Take one huge blood drive and divide by 12

Article published Oct 16, 2014
Take one huge blood drive and divide by 12
GOLM 2014: Take a huge blood drive, divide by 12
By Gordon Dritschilo
Staff Writer
The Gift of Life Marathon blood drive becomes a series of sprints this year.

Organizers announced Wednesday that instead of one daylong blood drive, this year’s Gift of Life Marathon will consist of 12 blood drives over 12 days — making it, they say, the longest blood drive in the country.

Red Cross officials said in 2012 they no longer wanted to devote the resources necessary for massive one-day events. However, Mary Powell, president of sponsor Green Mountain Power, convinced the nonprofit group to give Rutland one more chance at breaking the national record for blood collected during a one-day blood drive.

With the record secured at 2,350 pints at the close of last year’s drive, organizers and the Red Cross held a series of meetings to decide the future of the event.

“It’s become a really important part of this community, part of its character, part of its reputation,” organizer Steve Costello said.

Organizers are referring to the new format as the “12 Days of Giving” — the “12” signs that appeared around downtown without explanation in recent weeks were part of a hype-building effort — with blood drives planned daily from Dec. 2 to Dec. 16.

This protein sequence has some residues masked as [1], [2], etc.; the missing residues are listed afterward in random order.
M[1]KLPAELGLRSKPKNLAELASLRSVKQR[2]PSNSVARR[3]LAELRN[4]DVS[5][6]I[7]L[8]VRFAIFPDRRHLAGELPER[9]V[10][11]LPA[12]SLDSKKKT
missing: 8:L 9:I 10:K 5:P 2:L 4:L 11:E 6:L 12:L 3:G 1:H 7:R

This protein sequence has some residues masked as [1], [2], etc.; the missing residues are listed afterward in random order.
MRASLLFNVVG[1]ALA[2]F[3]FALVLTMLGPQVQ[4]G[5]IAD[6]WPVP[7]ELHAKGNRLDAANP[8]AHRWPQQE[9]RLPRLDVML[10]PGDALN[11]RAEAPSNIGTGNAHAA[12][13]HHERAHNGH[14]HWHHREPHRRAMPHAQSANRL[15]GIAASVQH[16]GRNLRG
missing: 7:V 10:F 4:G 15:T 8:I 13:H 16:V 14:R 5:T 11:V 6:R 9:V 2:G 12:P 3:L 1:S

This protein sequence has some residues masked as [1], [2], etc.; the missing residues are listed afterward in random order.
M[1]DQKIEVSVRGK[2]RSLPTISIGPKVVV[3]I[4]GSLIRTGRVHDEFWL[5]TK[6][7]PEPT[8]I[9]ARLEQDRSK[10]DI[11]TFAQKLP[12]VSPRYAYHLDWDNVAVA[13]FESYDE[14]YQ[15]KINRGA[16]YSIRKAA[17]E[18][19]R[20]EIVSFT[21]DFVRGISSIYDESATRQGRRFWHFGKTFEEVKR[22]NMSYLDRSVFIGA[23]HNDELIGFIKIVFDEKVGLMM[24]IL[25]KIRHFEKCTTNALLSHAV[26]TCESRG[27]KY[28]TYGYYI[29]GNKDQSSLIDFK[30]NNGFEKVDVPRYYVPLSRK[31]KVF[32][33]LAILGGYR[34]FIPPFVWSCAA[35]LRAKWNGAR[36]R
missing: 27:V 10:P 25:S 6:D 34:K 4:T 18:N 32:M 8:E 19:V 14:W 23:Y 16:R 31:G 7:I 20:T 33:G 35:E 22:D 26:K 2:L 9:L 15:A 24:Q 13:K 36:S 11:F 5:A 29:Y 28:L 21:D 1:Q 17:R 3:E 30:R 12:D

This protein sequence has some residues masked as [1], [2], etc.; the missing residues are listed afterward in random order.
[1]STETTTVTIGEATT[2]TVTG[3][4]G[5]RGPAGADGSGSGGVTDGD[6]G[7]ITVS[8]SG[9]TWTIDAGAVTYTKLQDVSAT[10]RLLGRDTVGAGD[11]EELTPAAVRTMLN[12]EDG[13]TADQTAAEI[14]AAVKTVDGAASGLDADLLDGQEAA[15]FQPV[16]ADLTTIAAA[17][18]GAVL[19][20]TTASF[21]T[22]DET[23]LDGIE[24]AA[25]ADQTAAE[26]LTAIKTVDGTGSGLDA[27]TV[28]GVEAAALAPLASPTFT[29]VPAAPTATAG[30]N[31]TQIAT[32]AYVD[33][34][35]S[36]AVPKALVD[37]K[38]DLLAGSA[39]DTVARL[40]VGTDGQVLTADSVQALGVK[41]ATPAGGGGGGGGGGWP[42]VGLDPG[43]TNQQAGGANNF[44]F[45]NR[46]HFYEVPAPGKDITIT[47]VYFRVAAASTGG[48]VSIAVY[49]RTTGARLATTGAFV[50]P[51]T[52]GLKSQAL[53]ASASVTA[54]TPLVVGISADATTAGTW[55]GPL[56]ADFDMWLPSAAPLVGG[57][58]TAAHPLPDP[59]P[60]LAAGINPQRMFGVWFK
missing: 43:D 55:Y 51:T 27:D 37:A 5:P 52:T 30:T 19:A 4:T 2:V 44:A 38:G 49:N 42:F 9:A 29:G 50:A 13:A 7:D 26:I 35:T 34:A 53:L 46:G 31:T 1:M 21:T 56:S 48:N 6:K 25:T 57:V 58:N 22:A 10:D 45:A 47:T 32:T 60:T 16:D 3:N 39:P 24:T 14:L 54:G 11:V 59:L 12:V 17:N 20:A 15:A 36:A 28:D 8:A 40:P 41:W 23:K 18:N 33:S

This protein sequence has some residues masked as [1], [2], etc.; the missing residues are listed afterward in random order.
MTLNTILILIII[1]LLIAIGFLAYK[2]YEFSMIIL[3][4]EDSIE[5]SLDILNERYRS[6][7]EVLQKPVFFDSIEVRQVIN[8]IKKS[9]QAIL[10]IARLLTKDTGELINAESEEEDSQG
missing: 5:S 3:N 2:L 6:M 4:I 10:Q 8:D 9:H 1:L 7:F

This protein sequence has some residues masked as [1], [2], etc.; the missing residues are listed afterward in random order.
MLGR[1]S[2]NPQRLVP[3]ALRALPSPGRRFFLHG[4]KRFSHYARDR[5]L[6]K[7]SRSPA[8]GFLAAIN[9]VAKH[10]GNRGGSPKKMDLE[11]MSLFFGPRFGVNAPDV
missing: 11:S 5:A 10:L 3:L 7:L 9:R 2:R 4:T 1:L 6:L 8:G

The first location will be at Castleton State College. Subsequent drives are planned for the Army Reserve center on Post Road, Rutland High School, the Diamond Run Mall, Rutland Regional Medical Center, the Rutland American Legion Post, the Holiday Inn, College of St. Joseph, Burr and Burton Academy in Manchester, the Rutland Elks Club and Fair Haven Union High School.

The final drive in the series will be back where it all began, at the Paramount Theatre, Dec. 16.

Unlike in previous years, the 2014 Gift of Life Marathon has no goal for the amount of blood collected.

“It’s about who we are, celebration,” organizer Terry Jaye said. “It’s about owning that record. They can never take that away from us. As my friend Jack Healy says, once a champion, always a champion.”

Costello preceded the announcement Wednesday at the Paramount Theatre by presenting Rutland Mayor Christopher Louras with a solid marble plaque in the shape of the outline of Vermont, commemorating the record-setting drive.

“It really is amazing, when you look at the history of the blood drive, how quickly it grew to that level,” he said, recalling that the first drive collected 363 pints. “We want to make sure it is commemorated and remembered in City Hall.”

Louras said City Hall was exactly where the plaque was going.

“While we commemorated this event on our arms, our arms do not have an indefinite shelf-life,” Louras said, referring to the tattoos he, Costello and Jaye received in celebration of setting the record. “This marble does.”